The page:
Akers and an accomplice, Timothy Dwayne Martin, beat Smith to death with an aluminum baseball bat during a robbery in December 1998. Akers was driving the victim's car and had his wallet in his possession when the 2 men were captured in New York, near the Canadian border. Martin later pleaded guilty to 2nd-degree murder and was sentenced to life in prison.
As Akers was awaiting execution, prison officials were investigating the death of a fellow inmate on Virginia's death row in the Sussex State Prison. Convicted murderer David Overton, 21, collapsed in his cell at about 2 a.m. (0700 GMT) on Thursday and was later pronounced dead. Relatives said Overton, who had been on death row since November 1999, had become despondent and suicidal in recent days. Prison officials said the cause of death was under investigation. Overton was sentenced to die for a 1999 robbery and murder of a paraplegic stabbed to death in his bed.
Akers becomes the 1st condemned inmate to be put to death this year in Virginia and the 82nd overall since the state resumed capital punishment in 1982. Virginia trails only Texas (243) in the amount of executions in the modern era. Akers also becomes the 15th condemned inmate to be put to death in the USA this year and the 698th overall since America resumed executions on January 17, 1977.
New Hampshire Coalition to Abolish the Death Penalty
03-02-2001 - "State Executes Akers for 1998 Murder." by Marsha Herbst.
JARRATT, Va. (Associated Press) Thomas Wayne Akers finally said he was sorry. Strapped to a gurney in the death chamber on Thursday night, Akers expressed remorse for his crimes moments before the state executed him for beating a Roanoke man to death with a baseball bat in 1998. Akers also asked the family of Wesley B. Smith to forgive him, and expressed love for his family. ``I thank the Lord Jesus Christ for coming into my life,'' he said. ``I love all of my family with all of my heart.'' The lethal chemicals began flowing into Akers' heavily tattooed arm just minutes after the U.S. Supreme Court denied a request for a stay and Gov. Jim Gilmore declined to intervene. Akers, 34, was pronounced dead at the Greensville Correctional Center at 9:18 p.m.
In a statement denying the clemency request, Gilmore noted that Akers demonstrated no remorse or sympathy for the crime, to which he confessed, and promised in a letter to the trial judge that he would kill again. But the condemned man's spiritual advisor, Pastor Larry Lykens of Roanoke, said Akers was remorseful. Lykens also said that Akers asked him on Monday to contact the victim's father to ask forgiveness, and that the forgiveness was granted. A corrections spokesman said some members of Smith's family witnessed the execution, but he declined to identify them. Lykens joined Akers for his last meal. ``He said he didn't want to eat it alone,'' Lykens said. The pastor sat at a table outside Akers' cell, and the two shared a meal of pizza, french fries and banana pudding. Akers was calm, Lykens said. ``He's wanted this day for a long time,'' he said. Lykens accompanied Akers into the death chamber, said a brief prayer over him, and told him that he loved him and that he would see him again in the afterlife. ``He said 'I love you and I'll meet you there,''' Lykens said.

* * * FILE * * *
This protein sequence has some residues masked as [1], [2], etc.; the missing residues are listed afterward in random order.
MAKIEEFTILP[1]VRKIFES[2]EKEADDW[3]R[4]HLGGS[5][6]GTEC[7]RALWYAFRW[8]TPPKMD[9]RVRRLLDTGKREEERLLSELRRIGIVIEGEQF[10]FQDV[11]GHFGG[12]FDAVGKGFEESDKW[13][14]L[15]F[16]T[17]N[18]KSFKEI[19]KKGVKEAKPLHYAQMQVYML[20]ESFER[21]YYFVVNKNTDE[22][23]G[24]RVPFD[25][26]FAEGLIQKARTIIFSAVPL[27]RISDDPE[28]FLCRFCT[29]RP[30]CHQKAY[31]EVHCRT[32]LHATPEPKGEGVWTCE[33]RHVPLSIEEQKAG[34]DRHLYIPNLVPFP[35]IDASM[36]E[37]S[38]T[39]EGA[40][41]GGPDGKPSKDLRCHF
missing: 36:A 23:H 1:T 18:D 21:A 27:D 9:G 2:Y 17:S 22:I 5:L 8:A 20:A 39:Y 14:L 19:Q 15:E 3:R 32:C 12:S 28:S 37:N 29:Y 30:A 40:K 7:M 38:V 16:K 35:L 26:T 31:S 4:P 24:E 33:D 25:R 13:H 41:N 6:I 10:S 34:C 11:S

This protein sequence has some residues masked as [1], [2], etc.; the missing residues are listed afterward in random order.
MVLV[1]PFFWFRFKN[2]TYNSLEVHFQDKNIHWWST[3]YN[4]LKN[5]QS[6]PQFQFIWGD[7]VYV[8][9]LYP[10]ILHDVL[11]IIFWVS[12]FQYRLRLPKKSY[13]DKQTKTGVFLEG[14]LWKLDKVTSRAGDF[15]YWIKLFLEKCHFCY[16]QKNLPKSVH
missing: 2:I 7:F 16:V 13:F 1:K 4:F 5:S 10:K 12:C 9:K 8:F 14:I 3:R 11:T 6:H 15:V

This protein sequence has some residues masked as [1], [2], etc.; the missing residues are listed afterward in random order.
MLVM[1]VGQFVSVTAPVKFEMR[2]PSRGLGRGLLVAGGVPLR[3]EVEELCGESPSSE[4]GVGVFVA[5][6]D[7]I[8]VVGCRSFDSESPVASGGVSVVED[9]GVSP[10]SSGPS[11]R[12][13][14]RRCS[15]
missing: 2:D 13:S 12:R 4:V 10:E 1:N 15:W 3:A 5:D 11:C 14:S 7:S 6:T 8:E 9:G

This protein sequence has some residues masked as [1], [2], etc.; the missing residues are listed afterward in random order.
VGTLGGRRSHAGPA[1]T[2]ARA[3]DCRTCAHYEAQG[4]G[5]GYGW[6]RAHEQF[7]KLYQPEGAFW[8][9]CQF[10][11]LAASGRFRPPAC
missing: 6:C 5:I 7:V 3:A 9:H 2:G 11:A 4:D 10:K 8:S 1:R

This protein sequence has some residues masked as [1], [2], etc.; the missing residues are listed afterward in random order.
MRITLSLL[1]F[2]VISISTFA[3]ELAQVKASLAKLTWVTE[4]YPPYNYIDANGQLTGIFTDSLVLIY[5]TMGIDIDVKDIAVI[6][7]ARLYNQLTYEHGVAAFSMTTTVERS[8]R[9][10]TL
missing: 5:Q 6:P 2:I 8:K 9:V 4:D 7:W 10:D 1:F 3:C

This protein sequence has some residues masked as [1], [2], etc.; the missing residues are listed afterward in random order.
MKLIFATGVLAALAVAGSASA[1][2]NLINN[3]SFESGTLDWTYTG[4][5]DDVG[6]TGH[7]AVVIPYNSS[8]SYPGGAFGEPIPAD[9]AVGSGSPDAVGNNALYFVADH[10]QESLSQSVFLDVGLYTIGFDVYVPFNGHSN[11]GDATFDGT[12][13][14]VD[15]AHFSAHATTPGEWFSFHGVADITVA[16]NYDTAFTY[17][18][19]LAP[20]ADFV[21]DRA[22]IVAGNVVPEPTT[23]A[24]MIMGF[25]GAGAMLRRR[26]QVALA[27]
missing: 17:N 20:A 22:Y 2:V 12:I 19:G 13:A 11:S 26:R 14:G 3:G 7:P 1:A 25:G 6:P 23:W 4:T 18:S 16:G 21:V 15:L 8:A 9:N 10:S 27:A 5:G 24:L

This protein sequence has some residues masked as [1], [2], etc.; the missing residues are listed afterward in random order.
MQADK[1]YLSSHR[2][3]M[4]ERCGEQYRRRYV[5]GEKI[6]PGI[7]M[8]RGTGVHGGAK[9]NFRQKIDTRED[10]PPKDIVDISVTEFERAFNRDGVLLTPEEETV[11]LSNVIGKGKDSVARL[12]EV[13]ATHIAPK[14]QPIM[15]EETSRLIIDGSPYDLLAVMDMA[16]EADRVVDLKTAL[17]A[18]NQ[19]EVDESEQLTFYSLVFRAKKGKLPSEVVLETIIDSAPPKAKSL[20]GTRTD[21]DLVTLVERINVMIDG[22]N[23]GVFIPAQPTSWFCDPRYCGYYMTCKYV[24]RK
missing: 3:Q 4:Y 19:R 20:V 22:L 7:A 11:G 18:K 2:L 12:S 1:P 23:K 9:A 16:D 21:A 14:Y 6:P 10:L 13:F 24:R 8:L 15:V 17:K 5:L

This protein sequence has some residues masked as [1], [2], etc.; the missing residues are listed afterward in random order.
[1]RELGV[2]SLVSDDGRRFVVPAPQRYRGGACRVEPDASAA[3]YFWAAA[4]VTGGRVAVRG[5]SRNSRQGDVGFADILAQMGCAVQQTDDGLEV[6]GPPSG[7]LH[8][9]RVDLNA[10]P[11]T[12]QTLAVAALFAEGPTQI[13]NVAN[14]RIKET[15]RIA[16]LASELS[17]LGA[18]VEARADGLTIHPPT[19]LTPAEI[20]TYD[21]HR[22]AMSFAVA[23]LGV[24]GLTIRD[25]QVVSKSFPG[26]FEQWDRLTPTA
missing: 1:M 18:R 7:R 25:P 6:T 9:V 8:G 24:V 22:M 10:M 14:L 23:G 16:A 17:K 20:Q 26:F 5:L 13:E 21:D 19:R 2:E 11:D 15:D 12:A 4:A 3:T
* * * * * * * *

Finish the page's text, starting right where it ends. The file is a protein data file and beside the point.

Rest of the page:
Earlier Thursday, a federal judge in Roanoke denied a stay of execution. In his ruling, U.S. District Judge Samuel Wilson rejected defense attorney Robert Lee's claim that Akers was mentally ill. Wilson said in his ruling that Akers' crime was ``extraordinarily vile and cruel,'' and he cited Akers' future dangerousness. The Virginia Supreme Court on Tuesday also rejected a petition to stop the execution, ruling the arguments were an insufficient basis for a competency hearing. Akers did not support his lawyers' last-minute efforts to save his life.
Smith was killed after Akers and his cousin, Timmy Martin, took him out on the town for what Smith believed was a blind date. Instead, the men took Smith to rural area in Franklin County where they choked him with a belt and beat him beyond recognition. Akers was driving Smith's car and had Smith's wallet when he was captured in New York near the Canadian border on Dec. 22, 1998. Akers pleaded guilty to capital murder and robbery on Aug. 25, 1999, and told Circuit Judge William Alexander that if he didn't get the death penalty, he would kill again and it would be Alexander's fault. In the appeal, defense lawyers stated that Akers had tried to kill himself several times and suffered from major depression and a dysfunction of his central nervous system. Martin pleaded guilty to second-degree murder and was sentenced to life in prison.
Akers was the first person put to death in Virginia in 2001 and the 82nd since capital punishment was reinstated in 1976. Only Texas has executed more.
02-27-2001 - "Killer to be Executed Thursday Would die on Death Penalty Abolition Day," by Frank Green.